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BLUR - Best Of   Print  E-mail 
Written by Graham Reed  
Sunday, 10 October 2004
Woo-hoo!

This should be fantastic. Its not.

Poorly thought through and ill conceived, this cash in is one of the worst ideas in recent times. Forsaking and largely ignoring the earlier material, (only 3 of its 18 tracks are from the pre-"Girls and Boys" era, 3 out of the first 7 singles, and still the non-album "Popscene" didn't make it???), Its tracklisting chosen by the market research and market demographics, This is a crass and bland cash in. Shame , because the music contains many of the defining moments of the 90s', wrapped in a deco-art sleeve and a market demographic.

From the opening "Beetlebum" and "Song 2"  the chronology of this album is completely over the place, as if designed to detract from its overall impact. Well, I guess its what Mr XR3I wants, according to the EMI market research department. If this had been presented chronologically it would have been a far more valid and complete compilation, if only to show how much Blur deconstructed and reinvented themselves with 1997s' lo-fi influenced "blur" album (of which "Chinese Bombs" remains the best moment). As it stands, this just shows how little change the band undertook, how conventional they remained, just by dropping a horn section - for example "On your own " or "MOR" (omitted from this collection, but included on the Bonus live CD) could easily have fitted onto 1995s' "Great Escape" (which was anything but). The novelty value of "Country House" and "Charmless Man" remain intact, "the Universal" remains forever the soundtrack to a British gas advert in progress. "To The End" remains a touching haunting anthem for a 1000 breakups. "Girls and Boys" still debates the potential feminisation of holiday makers in Ibiza...the irony and sarcasm lost on the demographic this collection is aimed at, an anthem  for the 20 somethings that embraced that and "Parklife" as soundtracks for a summer. A celebration of their own mundanity rather than seeing the intellectual snobbishness of Damons better than thou approach, and they didn't even get the joke! How Damon and Graham Coxon must be laughing, while Graham spends all the royalties on surfboards and American lo-fi 7" singles  by Unclimable Ambulance or Slint in his middle youth, which just shows how much the band are at odds with their audience.

So what do we get? A collection of damn fine songs, lumped together carelessly and thoughtlessly put together in a way that makes them just seem, well, ordinary rather than the shining jewels we always thought they were. "No distance Left to Run" is still heartbreakingly beautiful, But the Intel-inside selling "Song 2" (woobloody hoo) just makes it seem like they've just bought a fuzzpedal and turned lo-fi just because, well, they can. A Band that remain popstars despite the best efforts of their guitarist. At least they know which side the bread is buttered. New song "Music is my Radar" is again a creative misfire, a sub Talking Heads funk workout devoid of tune or melody. Pointless, and a creative dead end, and the only purpose it serves on this collection is to shift more units, as well as point out how Blur lost the plot a long time ago.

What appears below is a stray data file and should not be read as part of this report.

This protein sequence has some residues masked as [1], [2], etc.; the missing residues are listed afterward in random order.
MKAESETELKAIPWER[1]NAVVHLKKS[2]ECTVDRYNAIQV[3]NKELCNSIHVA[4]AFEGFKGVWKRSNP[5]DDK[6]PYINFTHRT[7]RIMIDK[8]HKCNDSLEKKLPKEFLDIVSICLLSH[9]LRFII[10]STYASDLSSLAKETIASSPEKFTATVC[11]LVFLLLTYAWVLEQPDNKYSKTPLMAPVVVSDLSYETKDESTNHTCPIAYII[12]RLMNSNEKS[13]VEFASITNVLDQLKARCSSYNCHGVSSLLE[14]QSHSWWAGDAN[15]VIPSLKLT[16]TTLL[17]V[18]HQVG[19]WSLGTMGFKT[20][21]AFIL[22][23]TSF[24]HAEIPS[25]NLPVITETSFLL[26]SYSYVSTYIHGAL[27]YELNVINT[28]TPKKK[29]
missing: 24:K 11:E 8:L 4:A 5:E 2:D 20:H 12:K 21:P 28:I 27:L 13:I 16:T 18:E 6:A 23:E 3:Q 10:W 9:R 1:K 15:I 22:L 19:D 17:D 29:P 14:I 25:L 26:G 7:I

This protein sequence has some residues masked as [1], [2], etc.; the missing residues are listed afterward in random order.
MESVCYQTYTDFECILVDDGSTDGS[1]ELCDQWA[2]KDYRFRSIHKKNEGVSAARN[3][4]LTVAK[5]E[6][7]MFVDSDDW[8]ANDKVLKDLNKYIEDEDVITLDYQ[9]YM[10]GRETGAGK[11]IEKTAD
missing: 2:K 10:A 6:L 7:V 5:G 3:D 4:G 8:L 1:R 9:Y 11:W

The live CD is far more interesting. Pristine, anaemic, superbly recorded, totally unrepresentative of the actual gig itself ,designed to plug a 100 box set of singles, which was a folly at the best of times. Its probably the key selling point for most blur fans, but the brevity of the CD (44 minutes of a 100+ minute gig) makes it only a shadow of the live album it could or should have been though: Only 1 of the first 8 tracks is featured...("She's so High"), and then it's a run though the predictable singles in order complete with Karaoke sections. It could have been more valid if again, it had been anything other than a butchered highlights CD , but as it stand, this album is poorly thought through, ill conceived, a greatest hits designed by committee of market researchers rather than for the fans. Its an album for middle England, with all the rough edges shaved off. That "Popscene" didn't make it is criminal.

Perhaps its main purpose is as as a Christmas present - which is undoubtably the intention of EMI now that "Kid A" will sell about a fifth of "Ok Computer", and that the EMI executives need to secure their Christmas bonuses. And at best its Karoake BlurWe like to sing along, Although the words are wrong....

 

 

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